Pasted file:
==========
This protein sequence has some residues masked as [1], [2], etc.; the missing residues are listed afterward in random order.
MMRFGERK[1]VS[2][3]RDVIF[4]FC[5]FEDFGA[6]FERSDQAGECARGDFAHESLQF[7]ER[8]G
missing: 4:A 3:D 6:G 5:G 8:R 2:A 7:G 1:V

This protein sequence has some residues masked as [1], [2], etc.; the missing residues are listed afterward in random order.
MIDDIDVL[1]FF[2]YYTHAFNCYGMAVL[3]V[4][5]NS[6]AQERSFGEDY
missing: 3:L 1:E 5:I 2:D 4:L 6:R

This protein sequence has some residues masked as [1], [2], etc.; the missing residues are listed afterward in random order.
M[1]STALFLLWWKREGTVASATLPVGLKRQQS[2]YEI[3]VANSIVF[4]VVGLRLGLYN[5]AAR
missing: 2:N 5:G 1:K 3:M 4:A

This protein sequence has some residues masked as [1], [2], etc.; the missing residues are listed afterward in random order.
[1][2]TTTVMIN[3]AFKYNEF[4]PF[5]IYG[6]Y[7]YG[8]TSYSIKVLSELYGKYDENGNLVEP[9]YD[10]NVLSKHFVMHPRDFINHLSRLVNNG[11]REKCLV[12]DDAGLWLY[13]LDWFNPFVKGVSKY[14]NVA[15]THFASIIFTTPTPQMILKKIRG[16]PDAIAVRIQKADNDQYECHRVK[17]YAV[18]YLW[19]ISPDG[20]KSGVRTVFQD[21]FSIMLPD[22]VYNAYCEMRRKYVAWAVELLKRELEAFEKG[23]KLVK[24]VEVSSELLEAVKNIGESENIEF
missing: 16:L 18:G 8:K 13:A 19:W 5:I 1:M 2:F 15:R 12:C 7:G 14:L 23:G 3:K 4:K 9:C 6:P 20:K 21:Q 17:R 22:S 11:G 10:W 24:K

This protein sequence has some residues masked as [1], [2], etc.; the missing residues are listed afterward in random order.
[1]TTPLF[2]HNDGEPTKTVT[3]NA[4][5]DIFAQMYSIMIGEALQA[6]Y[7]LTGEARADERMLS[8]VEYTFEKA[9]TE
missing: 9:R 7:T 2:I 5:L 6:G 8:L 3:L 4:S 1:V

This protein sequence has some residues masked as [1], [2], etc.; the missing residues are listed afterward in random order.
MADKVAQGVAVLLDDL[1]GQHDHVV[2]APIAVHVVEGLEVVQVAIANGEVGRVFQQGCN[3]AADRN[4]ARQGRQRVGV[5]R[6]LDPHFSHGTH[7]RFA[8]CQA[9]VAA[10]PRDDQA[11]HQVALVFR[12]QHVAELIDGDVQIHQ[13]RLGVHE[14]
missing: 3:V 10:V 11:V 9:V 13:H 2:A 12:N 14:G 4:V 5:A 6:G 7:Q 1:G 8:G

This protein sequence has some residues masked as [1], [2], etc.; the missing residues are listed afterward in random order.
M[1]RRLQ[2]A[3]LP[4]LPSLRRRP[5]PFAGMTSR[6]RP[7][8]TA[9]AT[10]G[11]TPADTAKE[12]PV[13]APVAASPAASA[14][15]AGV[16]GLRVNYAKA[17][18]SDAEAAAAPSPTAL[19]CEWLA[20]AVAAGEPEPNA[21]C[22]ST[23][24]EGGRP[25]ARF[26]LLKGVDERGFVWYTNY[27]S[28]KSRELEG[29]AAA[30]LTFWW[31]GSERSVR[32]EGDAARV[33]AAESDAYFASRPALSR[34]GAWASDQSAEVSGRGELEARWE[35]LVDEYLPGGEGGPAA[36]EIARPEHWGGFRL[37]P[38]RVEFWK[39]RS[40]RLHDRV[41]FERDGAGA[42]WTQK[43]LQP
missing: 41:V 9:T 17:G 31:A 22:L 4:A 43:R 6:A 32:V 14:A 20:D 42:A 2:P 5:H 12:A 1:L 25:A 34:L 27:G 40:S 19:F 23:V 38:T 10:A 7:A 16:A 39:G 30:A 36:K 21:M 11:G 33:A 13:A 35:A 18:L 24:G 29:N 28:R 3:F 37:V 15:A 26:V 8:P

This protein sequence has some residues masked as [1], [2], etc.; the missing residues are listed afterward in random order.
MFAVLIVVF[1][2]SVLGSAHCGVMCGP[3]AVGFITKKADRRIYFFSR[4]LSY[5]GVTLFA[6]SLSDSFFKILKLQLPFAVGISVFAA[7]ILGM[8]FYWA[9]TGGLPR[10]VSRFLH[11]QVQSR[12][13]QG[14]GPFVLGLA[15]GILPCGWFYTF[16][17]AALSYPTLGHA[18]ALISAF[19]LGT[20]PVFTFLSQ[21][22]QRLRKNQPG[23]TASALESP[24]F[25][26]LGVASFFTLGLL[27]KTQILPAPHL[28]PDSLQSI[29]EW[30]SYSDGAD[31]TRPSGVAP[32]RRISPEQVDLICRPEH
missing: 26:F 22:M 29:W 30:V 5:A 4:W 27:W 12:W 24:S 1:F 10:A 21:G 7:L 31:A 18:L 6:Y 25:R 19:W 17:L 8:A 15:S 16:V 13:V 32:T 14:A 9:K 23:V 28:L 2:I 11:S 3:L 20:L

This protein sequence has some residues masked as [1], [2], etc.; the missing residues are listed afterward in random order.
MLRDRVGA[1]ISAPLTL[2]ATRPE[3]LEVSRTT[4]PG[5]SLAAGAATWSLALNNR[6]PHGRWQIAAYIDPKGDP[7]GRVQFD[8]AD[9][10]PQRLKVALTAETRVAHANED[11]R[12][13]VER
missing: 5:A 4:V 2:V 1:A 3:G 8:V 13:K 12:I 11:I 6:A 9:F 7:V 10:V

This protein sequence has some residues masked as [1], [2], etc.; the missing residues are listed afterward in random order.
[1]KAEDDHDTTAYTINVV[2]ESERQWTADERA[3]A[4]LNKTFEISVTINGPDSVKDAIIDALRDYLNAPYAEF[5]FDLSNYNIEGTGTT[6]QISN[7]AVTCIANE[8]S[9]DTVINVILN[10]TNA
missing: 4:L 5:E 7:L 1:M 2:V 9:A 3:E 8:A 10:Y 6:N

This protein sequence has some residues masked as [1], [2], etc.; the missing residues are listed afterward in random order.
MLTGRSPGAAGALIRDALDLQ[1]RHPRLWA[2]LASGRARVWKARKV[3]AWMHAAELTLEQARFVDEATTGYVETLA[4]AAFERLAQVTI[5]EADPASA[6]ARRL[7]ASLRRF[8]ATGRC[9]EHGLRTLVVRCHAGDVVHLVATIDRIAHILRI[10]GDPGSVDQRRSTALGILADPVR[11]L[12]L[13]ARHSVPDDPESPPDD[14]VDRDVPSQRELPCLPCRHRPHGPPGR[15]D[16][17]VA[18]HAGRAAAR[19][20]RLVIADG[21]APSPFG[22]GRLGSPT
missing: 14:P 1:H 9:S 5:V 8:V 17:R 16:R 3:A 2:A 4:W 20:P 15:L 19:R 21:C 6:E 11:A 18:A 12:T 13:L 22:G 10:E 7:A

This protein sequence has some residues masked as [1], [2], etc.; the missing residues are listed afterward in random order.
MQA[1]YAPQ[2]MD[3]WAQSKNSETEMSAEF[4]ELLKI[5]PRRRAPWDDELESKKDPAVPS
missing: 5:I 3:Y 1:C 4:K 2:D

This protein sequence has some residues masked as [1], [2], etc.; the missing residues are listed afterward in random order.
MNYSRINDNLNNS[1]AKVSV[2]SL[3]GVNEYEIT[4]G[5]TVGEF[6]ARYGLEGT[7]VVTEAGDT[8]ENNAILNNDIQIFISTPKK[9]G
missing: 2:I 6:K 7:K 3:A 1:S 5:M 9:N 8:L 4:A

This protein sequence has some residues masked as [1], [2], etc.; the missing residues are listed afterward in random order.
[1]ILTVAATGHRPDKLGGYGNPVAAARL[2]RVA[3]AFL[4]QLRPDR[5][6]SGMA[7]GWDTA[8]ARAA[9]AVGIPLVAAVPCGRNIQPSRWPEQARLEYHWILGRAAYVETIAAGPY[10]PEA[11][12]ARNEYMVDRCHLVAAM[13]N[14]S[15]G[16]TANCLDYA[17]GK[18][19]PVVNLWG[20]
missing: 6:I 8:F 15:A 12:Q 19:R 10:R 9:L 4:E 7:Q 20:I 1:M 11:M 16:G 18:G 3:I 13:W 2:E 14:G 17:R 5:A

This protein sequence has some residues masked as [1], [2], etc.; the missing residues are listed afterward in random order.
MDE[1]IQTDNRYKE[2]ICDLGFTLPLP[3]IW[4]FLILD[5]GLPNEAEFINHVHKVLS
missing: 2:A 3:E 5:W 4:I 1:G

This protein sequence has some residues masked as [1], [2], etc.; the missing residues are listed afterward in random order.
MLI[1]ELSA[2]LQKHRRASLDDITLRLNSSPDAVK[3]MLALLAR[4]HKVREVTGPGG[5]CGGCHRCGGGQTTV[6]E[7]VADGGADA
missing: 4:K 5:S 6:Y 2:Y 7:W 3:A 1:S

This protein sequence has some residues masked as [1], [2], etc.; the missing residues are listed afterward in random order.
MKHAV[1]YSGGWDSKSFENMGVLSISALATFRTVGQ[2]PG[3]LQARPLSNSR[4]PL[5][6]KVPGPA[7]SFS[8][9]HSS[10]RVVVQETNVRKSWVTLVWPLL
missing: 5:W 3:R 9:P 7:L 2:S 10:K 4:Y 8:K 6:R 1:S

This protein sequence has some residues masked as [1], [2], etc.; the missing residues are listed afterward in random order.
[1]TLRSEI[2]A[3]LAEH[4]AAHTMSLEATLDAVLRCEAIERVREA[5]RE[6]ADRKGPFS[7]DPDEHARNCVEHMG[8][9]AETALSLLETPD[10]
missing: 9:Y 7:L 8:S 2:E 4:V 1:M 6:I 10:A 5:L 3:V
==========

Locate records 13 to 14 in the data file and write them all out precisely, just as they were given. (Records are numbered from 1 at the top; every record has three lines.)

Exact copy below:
This protein sequence has some residues masked as [1], [2], etc.; the missing residues are listed afterward in random order.
MNYSRINDNLNNS[1]AKVSV[2]SL[3]GVNEYEIT[4]G[5]TVGEF[6]ARYGLEGT[7]VVTEAGDT[8]ENNAILNNDIQIFISTPKK[9]G
missing: 2:I 6:K 7:K 3:A 1:S 5:M 9:N 8:L 4:A

This protein sequence has some residues masked as [1], [2], etc.; the missing residues are listed afterward in random order.
[1]ILTVAATGHRPDKLGGYGNPVAAARL[2]RVA[3]AFL[4]QLRPDR[5][6]SGMA[7]GWDTA[8]ARAA[9]AVGIPLVAAVPCGRNIQPSRWPEQARLEYHWILGRAAYVETIAAGPY[10]PEA[11][12]ARNEYMVDRCHLVAAM[13]N[14]S[15]G[16]TANCLDYA[17]GK[18][19]PVVNLWG[20]
missing: 6:I 8:F 15:A 12:Q 19:R 10:R 9:L 4:E 7:Q 20:I 1:M 11:M 16:G 18:G 3:I 13:W 2:E 14:G 17:R 5:A